Well, friends: knowing that this particular archetypal energy was on its way might not have made it any easier, but at least the deep work of surrendering we did in Hanged Man prepared us to encounter the larger inexorable forces of...
This may be the most feared and misunderstood card in the deck--perhaps second only to the Tower--which is why most readers jump quickly to reassure querents that its appearance typically does not indicate literal, physical death. (And in fact, it is considered irresponsible for readers to cause undue stress by predicting such things, as the future is undetermined and we are creatures with some agency for choice.)
Rather, the emphasis is on Death as a symbol of endings, transformation, and change, as we recognize that something in our world is concluding. A chapter is coming to a close; this is the end of an era.
On a smaller or more personal scale, this may be the end of a significant relationship, career path, or life phase. There may indeed be a literal death of a loved one that we are still grappling with. Or, perhaps, we notice a subtler internal shift as we release old beliefs and ideas.
Sometimes rather than predicting a change, Death may also be encouraging us to prune back any excess in our lives, and to eliminate what no longer serves us in order to make room for new possibilities and growth. We are invited to clean out our psychic (or even literal!) closets, to concentrate on the essentials, and focus on what is most important to us.
On a larger, collective scale, this may be a great cultural migration, the toppling of a dictatorship, or even--yes--a pandemic, climate crisis, and economic collapse. (We are living through highly unusual times, and so here Death may actually represent our shared grieving of the lives that COVID-19 has claimed.)
As a result of these changes, we may be immersed in deep mourning and grief. Even the positive changes we choose to make can trigger feelings of loss and fear. (I work with these patterns a great deal in my harm reduction work and in supporting gender affirmation paths.)
Why are endings and changes so excruciating for human beings? The primal fear of death and the unknown is often what lies behind our clinging, as small changes can suggest the larger inescapable and inevitable forces at play in the universe. We may unconsciously feel as if something is being taken from us against our will; this can prompt intense resistance.
(This might also be why the transformations so sought after in therapy, weekend workshops, retreats, psychedelic medicine work, and other growth modalities get stuck,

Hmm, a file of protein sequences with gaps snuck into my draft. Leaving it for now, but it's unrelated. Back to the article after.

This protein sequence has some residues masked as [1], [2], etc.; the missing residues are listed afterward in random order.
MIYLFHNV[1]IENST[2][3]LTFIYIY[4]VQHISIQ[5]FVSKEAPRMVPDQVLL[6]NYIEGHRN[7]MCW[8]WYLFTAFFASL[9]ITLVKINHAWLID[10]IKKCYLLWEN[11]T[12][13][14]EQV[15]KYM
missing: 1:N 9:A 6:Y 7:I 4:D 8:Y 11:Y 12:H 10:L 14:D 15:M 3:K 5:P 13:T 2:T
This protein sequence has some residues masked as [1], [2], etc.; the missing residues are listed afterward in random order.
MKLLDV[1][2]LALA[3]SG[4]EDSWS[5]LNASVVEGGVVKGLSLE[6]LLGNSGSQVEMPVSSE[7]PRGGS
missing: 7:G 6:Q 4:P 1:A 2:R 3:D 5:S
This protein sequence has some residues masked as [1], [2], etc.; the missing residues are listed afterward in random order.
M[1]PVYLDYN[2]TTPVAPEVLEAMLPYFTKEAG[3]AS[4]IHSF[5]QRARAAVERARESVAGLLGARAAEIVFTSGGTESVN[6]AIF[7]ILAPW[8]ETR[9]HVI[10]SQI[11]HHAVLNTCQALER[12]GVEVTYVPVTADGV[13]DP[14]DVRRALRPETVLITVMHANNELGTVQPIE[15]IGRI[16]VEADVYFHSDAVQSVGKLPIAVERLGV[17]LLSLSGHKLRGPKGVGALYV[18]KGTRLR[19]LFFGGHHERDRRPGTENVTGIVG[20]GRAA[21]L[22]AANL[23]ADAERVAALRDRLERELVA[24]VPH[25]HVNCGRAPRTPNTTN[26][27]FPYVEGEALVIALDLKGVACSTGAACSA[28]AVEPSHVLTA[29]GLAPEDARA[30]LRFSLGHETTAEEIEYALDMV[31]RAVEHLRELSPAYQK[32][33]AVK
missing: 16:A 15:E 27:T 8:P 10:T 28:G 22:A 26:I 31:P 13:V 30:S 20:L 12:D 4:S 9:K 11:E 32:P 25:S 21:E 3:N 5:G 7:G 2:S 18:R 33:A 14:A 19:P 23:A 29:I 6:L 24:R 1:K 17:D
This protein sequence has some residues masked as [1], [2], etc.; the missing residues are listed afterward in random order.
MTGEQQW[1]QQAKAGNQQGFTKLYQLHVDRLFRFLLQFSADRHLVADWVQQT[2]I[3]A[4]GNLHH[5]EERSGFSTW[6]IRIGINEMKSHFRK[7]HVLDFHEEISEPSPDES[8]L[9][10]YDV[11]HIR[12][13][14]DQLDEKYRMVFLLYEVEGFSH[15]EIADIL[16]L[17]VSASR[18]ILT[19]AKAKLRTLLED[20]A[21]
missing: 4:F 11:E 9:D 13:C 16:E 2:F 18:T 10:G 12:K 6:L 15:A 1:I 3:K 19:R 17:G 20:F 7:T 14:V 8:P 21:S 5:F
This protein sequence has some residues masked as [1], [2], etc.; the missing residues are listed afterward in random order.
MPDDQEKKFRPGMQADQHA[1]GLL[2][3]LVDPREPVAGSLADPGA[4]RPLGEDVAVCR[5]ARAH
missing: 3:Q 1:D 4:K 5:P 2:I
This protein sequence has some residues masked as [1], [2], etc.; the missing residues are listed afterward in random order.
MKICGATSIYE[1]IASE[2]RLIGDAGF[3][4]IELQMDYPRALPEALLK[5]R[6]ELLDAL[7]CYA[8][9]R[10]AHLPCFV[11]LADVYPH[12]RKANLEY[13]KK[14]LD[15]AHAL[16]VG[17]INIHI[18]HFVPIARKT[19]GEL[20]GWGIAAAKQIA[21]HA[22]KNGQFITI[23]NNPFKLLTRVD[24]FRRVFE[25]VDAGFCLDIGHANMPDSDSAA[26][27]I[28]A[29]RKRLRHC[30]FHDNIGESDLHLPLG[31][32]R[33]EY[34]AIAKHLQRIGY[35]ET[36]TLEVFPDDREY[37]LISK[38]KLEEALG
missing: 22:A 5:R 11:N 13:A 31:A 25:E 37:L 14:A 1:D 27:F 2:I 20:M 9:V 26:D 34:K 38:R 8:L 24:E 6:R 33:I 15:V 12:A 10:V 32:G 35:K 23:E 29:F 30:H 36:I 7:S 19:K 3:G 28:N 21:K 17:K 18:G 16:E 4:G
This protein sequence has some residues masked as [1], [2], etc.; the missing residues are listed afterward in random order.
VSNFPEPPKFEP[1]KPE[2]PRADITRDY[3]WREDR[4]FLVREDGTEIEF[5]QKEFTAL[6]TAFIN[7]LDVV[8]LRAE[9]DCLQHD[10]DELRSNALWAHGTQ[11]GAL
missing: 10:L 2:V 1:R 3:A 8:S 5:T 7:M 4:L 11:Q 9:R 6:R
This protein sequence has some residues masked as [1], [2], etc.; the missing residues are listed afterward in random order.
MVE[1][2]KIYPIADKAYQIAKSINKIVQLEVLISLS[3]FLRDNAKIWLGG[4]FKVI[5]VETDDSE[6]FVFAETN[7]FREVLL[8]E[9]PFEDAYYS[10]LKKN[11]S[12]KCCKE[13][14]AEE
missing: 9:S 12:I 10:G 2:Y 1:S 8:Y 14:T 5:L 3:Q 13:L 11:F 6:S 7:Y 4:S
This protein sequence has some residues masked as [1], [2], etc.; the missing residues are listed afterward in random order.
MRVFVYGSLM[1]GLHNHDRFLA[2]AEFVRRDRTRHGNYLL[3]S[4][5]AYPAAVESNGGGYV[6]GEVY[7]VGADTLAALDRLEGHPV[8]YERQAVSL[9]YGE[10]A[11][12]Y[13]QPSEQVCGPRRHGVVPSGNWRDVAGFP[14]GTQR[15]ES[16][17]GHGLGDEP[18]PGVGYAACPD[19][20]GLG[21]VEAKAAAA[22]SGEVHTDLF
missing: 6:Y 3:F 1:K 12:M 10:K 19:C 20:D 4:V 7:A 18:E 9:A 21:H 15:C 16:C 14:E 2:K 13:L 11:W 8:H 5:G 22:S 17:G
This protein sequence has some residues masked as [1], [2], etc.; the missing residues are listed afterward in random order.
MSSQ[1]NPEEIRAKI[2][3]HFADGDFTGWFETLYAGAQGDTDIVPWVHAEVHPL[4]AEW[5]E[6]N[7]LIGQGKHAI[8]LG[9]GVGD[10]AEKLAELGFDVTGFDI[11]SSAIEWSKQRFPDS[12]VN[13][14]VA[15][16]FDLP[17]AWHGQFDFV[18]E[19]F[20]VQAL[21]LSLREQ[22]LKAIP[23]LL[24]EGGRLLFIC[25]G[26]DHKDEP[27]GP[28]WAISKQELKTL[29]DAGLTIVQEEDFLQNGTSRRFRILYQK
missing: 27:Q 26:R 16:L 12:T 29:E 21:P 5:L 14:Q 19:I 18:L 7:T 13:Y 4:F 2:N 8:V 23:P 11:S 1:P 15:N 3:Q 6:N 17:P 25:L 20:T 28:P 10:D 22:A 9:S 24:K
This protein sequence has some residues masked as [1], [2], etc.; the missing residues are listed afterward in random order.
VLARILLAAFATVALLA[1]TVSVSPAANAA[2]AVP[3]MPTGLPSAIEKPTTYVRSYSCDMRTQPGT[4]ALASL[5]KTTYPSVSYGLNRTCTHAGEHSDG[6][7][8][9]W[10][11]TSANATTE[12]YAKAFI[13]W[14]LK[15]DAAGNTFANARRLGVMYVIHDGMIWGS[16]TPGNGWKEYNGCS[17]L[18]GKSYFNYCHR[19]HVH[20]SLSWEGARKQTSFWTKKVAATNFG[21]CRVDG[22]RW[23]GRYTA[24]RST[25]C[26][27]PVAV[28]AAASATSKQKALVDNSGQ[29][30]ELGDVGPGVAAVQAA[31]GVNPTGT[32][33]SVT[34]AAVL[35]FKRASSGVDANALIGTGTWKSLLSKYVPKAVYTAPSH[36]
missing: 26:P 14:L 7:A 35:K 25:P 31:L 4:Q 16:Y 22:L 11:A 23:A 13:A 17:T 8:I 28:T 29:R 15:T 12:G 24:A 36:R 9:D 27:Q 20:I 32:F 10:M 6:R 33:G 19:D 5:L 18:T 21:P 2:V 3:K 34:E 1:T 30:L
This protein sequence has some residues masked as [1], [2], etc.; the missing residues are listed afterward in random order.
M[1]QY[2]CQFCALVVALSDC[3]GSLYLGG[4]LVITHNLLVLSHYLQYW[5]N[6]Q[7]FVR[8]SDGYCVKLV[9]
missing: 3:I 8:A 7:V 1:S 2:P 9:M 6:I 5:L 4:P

as our deep contractions around change may not be fully addressed.)
How can we help both our individual nervous systems AND our larger collective begin to embrace and adapt to the sweeping changes in our path?
First: engaging with awareness and acknowledgment of our sense of loss, and really allowing ourselves to grieve what has passed or is ending. We make space to sit with our feelings and begin letting go.
(There is no skipping over this step, and jumping straight to “OMG, a *shiny* new rebirth!!!” does us a disservice that will often get us just as stuck. The only way out is through.)
Then, we may look to the natural world and the cycle of life for inspiration, noticing that whatever dies becomes sacred compost to fertilize new beginnings. Seeds sprout and grow, are harvested, and then die back into dormancy as the wheel of the seasons turns.
Buddhist teachings on the impermanence of all things, and in cultivating non-attachment to physical manifestations, are rooted in this deep honoring of universal transience. We can be supported by such ancient wisdom traditions to guide us through the most challenging parts of this process.
Once we are able to accept that we are standing in front of a door that is closing, to fully feel our emotional responses to loss, to release the past, to be with the transitory nature of all things: THIS is when we truly begin our transition and transformation stage.
We initiate the rebirth and regeneration process, as our next door begins to open.
Have faith, beloved ones. The next door always, inevitably, opens.
Jessica Katzman, Psy.D.
I'm a psychologist with a private practice in San Francisco's Castro District. I'm interested in harm reduction, LGBTQQIAAP issues, psychedelic integration, social justice conversations, size acceptance, and any intersections of the above. I welcome your comments!
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